Further, the reference in Ephesians 2:8-9 where it says that “it is a gift of God” is not a reference to faith, as I read the passage. The simple reason for this is that in the Greek “faith” is a feminine gender noun and the “that” in the Greek is a neuter gender pronoun. To read “that” as referring back to faith would be to force the “that” toward a specific word with which it does not agree in gender. I think the better reading is to see the “that” to be a reference to the whole of the preceding clause or to the idea of salvation; not to the specific word “faith.” Faith is something we do in response to the great sacrifice of Christ and the defeat of the enemy who bound us in sin. These events happened at the cross. I take Paul’s words to reflect this truth in Romans 10:14-17; that people cannot believe unless they are presented with the truth. Once they are presented with the truth, faith comes out of hearing the word of God.
As I believe, God has not created mankind to be robots who can only do what He has programmed them to do. We sometimes limit God’s creativity to man’s creativity. God is not so limited. I believe that God has created free, moral agents who can choose between good and evil, between right and wrong. Jesus taught that us that evil people do good. We give good things to our children, even though we are evil. We all have choices to make. When presented with the power of the gospel, we have a choice to make. This is our choice. No one will ever be able to stand before God and say: “But God, you did not give me a choice. I was born in sin; had no choice but to sin; and You did nothing for me.” I do not think that will ever happen. God calls Israel to “chose life” (Deuteronomy 29). God again says to Israel,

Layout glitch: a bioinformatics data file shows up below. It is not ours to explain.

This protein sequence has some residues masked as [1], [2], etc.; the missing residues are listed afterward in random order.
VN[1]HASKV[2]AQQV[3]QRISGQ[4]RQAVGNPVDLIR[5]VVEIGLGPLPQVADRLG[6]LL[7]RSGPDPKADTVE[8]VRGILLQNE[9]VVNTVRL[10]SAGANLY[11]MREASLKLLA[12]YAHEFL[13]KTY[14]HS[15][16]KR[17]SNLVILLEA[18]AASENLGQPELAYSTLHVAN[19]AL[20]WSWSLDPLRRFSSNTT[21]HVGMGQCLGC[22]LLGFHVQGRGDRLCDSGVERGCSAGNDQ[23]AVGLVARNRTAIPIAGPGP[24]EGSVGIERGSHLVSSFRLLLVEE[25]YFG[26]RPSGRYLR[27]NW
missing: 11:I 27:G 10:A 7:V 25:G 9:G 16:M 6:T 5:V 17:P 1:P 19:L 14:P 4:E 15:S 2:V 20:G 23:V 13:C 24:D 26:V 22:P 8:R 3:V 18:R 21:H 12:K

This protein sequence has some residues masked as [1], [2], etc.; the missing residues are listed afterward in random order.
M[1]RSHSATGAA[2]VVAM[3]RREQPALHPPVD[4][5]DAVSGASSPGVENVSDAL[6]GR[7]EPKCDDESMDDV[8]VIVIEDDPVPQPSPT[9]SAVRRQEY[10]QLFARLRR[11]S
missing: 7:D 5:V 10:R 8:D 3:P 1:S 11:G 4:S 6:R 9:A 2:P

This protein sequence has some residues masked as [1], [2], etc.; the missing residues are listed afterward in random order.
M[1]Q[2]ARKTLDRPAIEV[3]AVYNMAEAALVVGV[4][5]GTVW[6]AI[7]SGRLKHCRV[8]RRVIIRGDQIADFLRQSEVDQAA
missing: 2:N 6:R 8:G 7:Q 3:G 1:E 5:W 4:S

I have no pleasure in the death of the wicked, but that the wicked turn from his way and live. Turn, turn from your evil ways! For why should you die, O house of Israel?”
The Spirit and bride say ‘Come!’ And let him who hears say, ‘Come!’ And let him who thirsts come. Whoever desires, let him take the water of life freely.”
There is a choice given to all humanity. I do not see this as a meaningless choice. As I read Scripture, God calls us, pleads with us, and asks us to come to Him. All who heed His call and come, He gives them eternal life.
There is so much more that can be said on this subject. As I said earlier, there are volumes written. Again, it was A.W. Tozer who told a young fellow starting seminary that when he got to seminary he would find a room where young students were debating the great issues of God’s choice or man’s free will. Tozer’s advice was for the fellow to avoid that room, to go to his own room, get down on his knees and open the Scripture, to study and pray. Tozer said that after 3 years of seminary, the young students would still be debating those great issues, but that the young fellow would know God. That young fellow went on to be a great man of God who has now left this world to be with the God he loved.
I think Tozer’s advice was very good. I try to avoid the debate, but I want to know Jesus and I want others to know Him. I encourage you to read the Bible and seek to find the character of God in those pages. Learn to love Him with all of your heart and soul and to love others in practical ways as He asks us to do. In doing so, you will be a blessing to your God and to others.
May the Lord Jesus continue to lead you.